Contributor: Gordon K. Klintworth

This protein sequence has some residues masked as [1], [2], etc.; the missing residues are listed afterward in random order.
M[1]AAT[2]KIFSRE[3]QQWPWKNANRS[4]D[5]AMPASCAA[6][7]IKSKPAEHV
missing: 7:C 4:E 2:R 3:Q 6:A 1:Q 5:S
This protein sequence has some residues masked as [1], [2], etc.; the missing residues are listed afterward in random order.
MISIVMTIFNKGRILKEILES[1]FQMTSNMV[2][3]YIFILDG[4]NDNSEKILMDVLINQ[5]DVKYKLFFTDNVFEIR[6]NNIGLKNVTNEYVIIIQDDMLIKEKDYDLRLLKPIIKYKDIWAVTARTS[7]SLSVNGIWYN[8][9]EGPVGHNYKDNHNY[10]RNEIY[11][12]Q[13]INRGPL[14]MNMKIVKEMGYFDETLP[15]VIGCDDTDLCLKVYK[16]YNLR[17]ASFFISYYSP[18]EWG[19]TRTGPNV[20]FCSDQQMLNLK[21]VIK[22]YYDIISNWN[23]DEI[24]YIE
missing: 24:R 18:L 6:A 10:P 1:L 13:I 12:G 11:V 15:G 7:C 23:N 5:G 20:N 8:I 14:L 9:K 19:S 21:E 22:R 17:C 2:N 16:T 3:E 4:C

Anemia is disorder in which their is a reduction in the concentration of hemoglobin below the normal range in the peripheral blood. It can result from a diminution in the number of erythrocytes or the in quanity of hemoglobin within the erythrocytes. Anemia is a manifestaion of numerous diseases (including abetalipoproteinemia, sickle cell disease, Hemoglobin C disease, thalassemia, renal disease, leukemia, polycythemia) and it has many causes. Anemia may follow blood loss from hemorrhage or blood destruction (as in hemolytic states). Defects in the synthesis of erythrocytes can also cause anemia (as in vitamin B deficiency, folic acid deficiency, and iron deficiency) and leukemia, and polycythemia. Numerous types of anemia are recognized: aplastic anemia [anemia - aplastic], megaloblastic anemia [anemia - megaloblastic], iron deficiency anemia [anemia - iron deficiency], hereditary spherocytosis, sideroblastic anemia [anemia - sideroblastic], autoimmune hemolytic anemia [anemia - autoimmune hemolytic], acute blood loss anemia [anemia - acute blood loss], and myelophthisic anemia [anemia - myelophthisic]. Anemia has been classified into three types based on the size of the circulating erythrocytes (macrocytic anemia [anemia - macrocytic], microcytic anemia [anemia - microcytic] and normocytic anemia [anemia - normocytic]). All types of anemia may produce edema of the optic nerve head [edema - optic disc], retinal hemorrhages [hemorrhage - retina], and exudates. The frequency of retinal hemorrhages depends partly on the coexistence of anemia and thrombocytopenia. When anemia is only present retinal hemorrhages occur in ~ 10% of patients, but when anemia is associated with thrombocytopenia 40% of patients develop retinal hemorrhages. When anemia and thrombocytopenia are both present and severe (hemoglobin < 3 g/dL and platelet count < 50,000/mm3) 70% of individuals have retinal hemorrhages. Retinal hemorrhages are not a feature of thrombocytopenia alone.